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DRC Hopeful Peace Talks with Rebels Ends Next Week

  • Peter Clottey

DRC Foreign Minister Raymond Tshibanda (L) and M23 Spokesman Rene Abandi discuss the situation, at DRC peace talks in Kampala, Uganda, Sept. 17. (VOA/A. Hall)

DRC Foreign Minister Raymond Tshibanda (L) and M23 Spokesman Rene Abandi discuss the situation, at DRC peace talks in Kampala, Uganda, Sept. 17. (VOA/A. Hall)

An official of the Democratic Republic of Congo (DRC) says peace talks between the government and the M23 rebel group in neighboring Uganda’s capital, Kampala could be concluded next week.

Information Minister Lambert Mende also expressed hope that the conclusion of the talks could pave way for peace, stability and the protection of lives and property in the restive parts of the North Kivu province.

“We are coming to an end because the facilitator the Uganda Minister for Defense [Crispus Kiyonga] has delivered a keynote on which we are going to give our remarks very soon and probably we can finish everything maybe next week,” said Mende. “I think a lot of things that we have said and the facilitator has taken into account, so I think we are approaching a solution.”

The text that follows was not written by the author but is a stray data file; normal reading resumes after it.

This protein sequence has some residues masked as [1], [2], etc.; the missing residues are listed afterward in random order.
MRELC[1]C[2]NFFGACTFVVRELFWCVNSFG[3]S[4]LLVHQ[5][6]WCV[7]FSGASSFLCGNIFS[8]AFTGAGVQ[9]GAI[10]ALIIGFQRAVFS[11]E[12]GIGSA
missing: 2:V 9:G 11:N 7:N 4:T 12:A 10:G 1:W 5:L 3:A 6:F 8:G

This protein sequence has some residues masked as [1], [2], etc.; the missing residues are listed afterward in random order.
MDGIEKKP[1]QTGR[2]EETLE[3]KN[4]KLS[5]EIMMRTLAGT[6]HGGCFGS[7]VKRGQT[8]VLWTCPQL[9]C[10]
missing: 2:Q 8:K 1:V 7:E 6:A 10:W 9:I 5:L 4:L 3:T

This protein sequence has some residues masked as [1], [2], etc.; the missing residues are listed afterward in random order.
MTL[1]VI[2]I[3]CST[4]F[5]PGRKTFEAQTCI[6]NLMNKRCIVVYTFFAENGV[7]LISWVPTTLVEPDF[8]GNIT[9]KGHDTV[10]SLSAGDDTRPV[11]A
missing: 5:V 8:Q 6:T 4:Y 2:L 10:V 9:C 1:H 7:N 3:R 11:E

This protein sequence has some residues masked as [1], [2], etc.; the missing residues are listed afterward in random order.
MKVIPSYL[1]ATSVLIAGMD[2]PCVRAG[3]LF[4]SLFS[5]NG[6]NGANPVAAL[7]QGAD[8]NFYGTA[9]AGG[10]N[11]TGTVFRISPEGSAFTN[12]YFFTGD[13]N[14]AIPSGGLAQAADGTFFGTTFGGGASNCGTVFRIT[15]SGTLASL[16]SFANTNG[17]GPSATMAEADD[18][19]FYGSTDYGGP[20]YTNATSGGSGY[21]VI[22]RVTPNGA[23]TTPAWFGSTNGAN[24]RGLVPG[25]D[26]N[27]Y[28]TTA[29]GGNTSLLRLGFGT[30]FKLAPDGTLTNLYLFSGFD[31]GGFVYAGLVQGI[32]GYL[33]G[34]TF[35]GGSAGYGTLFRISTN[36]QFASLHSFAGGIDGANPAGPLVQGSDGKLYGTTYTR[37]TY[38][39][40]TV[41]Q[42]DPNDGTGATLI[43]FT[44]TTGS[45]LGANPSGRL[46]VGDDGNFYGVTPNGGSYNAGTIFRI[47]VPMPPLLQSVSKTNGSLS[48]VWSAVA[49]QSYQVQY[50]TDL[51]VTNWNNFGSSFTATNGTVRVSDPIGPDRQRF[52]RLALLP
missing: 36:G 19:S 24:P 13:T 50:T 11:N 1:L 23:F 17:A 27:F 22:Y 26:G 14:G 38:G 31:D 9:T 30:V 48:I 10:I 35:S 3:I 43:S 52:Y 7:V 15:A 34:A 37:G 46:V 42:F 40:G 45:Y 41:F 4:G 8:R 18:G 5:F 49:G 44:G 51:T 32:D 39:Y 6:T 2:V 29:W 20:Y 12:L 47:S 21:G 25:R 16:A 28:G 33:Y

Talks between the Congolese government and the rebels resumed after heads of state in Africa’s Great Lakes region demanded a resumption of the negotiations.

The African leaders, who recently met in Kampala to find ways of ending the conflict, demanded the talks begin within three days and end within 14 days.

Some observers say the ongoing talks have flouted the regional leaders’ directive to end within the two-week window. But, Mende disagreed.

“It didn’t work [and] we didn’t end the talks within two weeks. But, if we end next week it won’t destroy the work and it will not be a bad thing,” he said.

Some of the victims of the M23 rebel insurgency in the restive North Kivu provinces are hopeful that a solution could be reached at the peace talks to ensure peace in the area.

The DRC and the United Nations have accused Uganda and Rwanda of supporting armed groups that often fight the Congolese national army. But both Uganda and Rwanda have denied the accusation.

“You know that this rebellion is not a Congolese one,” said Mende. “It was masterminded by Rwanda. So, if Rwanda wants to cooperate with its own commitment, we think that we shall end this sickness of our region.”

Mend says the government in Kinshasa is pleased with the peacekeeping wok by the United Nations intervention brigade in the country.

“We are satisfied by the effort that is being made by these international forces for one or two months now. We think that a good job will be done as soon as this M23 had decided to disarm, itself we shall see the situation of the FDLR [Hutu rebel group] who are destroying our country and threatening their country and other national armed groups,” said Mende. “We shall disarm all of them and we hope that the job will be done.”

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